This type of cartographic projection, so uncommonly named, seeks to represent the world taking into account the different characteristics of its surface, allowing it to be seen from different perspectives. Among the types of azimuthal cartographic projections we have:

Orthographic projection

This model aims to show people not only flat images, but a clearer idea of their volume and proportions.

Stereographic projection

It seeks to show more specific parts of the world through specific lines and points, supported on a horizontal plane.

Gnomonic projection

It is normally used to observe the distance between two points on the Earth, taking the center of the Earth as a reference. This system of cartographic projection provides such a guide that it is often used in aeronautics to establish the path to follow.

Lambert azimuthal projection

It seeks to show the areas of the earth's surface without a specific order, but keeping its territorial order.

Modified Cartographic Projections

Here are grouped all those cartographic projections that take as a base the already existing ones, but modify parts of them to adapt them to reality.

Nowadays the new cartographic projections belong to this group, since they depart from the classic works already carried out in the matter to reinforce or to refute aspects of the same ones.

Children learn better with creativity: Here are some examples of world maps for coloring. examples of World Map for coloring.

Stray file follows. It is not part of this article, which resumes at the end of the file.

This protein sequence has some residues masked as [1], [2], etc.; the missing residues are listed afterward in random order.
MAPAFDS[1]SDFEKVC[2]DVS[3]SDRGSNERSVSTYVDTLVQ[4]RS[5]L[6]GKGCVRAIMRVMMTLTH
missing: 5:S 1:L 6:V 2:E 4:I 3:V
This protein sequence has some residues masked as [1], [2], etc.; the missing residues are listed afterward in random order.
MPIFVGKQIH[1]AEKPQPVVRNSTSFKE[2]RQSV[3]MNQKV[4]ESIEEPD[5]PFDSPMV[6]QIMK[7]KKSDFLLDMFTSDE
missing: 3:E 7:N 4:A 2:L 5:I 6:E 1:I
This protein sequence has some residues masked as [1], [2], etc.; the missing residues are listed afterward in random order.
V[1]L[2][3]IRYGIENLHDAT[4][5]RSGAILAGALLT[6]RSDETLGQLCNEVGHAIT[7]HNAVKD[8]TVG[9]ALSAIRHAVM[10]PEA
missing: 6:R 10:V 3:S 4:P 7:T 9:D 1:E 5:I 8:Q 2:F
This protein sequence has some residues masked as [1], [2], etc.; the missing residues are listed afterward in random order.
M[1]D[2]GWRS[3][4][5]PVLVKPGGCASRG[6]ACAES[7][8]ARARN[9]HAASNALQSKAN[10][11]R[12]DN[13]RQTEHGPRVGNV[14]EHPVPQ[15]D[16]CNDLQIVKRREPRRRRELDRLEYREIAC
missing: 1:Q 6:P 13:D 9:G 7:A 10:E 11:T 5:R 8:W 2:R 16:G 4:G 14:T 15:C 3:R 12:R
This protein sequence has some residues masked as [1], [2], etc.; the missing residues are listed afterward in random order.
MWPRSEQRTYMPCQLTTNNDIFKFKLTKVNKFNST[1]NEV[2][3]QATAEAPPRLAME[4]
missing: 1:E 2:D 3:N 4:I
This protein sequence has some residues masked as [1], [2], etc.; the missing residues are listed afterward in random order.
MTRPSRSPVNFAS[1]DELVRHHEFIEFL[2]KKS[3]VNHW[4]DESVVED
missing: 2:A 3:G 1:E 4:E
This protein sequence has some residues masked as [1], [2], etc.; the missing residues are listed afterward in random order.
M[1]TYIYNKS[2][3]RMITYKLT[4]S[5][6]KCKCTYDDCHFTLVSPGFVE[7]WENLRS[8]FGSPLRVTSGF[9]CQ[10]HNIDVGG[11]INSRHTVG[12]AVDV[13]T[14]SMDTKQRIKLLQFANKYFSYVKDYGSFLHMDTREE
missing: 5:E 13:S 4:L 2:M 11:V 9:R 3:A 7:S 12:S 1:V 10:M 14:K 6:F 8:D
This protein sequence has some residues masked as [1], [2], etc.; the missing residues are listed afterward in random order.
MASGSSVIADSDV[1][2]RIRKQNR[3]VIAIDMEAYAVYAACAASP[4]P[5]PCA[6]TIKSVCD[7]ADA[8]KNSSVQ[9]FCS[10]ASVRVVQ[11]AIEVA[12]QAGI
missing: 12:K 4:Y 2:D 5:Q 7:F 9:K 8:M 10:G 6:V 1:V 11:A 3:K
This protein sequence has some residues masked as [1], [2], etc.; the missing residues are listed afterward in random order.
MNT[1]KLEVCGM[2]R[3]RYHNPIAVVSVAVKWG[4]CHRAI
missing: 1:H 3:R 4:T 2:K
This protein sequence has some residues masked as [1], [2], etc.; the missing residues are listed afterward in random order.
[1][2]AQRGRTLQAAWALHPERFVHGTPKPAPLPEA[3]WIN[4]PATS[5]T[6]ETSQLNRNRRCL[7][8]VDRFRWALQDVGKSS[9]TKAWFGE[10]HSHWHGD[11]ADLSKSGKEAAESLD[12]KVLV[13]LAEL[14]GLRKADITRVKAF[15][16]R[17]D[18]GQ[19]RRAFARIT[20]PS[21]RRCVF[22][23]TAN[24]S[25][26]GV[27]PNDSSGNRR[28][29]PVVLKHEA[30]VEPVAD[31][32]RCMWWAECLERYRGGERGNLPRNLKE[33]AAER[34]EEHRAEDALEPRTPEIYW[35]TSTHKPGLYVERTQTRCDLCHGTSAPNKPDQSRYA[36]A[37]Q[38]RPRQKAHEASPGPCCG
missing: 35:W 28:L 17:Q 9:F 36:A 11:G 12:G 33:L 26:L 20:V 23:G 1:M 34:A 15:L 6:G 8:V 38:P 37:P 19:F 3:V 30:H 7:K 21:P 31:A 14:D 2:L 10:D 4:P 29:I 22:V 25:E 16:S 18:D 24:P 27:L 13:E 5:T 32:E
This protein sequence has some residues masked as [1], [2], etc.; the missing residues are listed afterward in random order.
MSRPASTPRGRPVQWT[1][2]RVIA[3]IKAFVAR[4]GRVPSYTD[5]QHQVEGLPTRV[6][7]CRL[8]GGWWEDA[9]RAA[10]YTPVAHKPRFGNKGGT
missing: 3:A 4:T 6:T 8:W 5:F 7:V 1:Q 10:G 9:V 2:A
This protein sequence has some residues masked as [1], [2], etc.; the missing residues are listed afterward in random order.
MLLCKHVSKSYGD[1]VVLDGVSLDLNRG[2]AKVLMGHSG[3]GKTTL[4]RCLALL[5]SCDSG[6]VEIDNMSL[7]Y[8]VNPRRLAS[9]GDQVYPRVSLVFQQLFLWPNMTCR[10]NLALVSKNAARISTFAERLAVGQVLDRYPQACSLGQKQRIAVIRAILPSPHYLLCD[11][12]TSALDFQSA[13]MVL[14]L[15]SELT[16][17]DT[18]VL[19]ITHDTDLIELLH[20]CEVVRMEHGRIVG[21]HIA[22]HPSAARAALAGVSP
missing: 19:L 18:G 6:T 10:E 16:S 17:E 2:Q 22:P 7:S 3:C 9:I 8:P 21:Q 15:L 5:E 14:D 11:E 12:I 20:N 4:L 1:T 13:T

Conventional Cartographic Projections

In this category fall the group of many of the world maps that we usually see in books.

In which an aesthetic image of the countries in the world and their territories is offered, but which in most cases present certain distortions with respect to reality.

In this category of conventional cartographic projections we can name the following efforts to represent a real world map:

Aitoff projection

It is an azimuthal projection transformed by doubling its values to show a wider view of the world, so it does not conform to the real proportions, nor is it equivalent.

Screening of Bernard J.S. Cahill

It tries to show a more realistic world map reflected in the figure of a rubber ball that is flattened and shown in the shape of a butterfly, with geometric measures that allow it to return to its original shape.

Projection of Dymaxion

An attempt to demonstrate a real world map through various geometric shapes, particularly a "polyhedron" that can be unfolded in different ways to form an interesting two-dimensional projection.

Goode's projection

It is a somewhat uneven world map , but it is very useful to identify phenomena uniformly and not separately.

Screening of Kavrayskiy VII

It is an improved modification of Mercator's world map, where by making use of mathematics with respect to space and the location of certain areas, it was possible to greatly reduce the errors previously made. However, with this projection they could not improve the graphic representation of Antarctica and other remote places.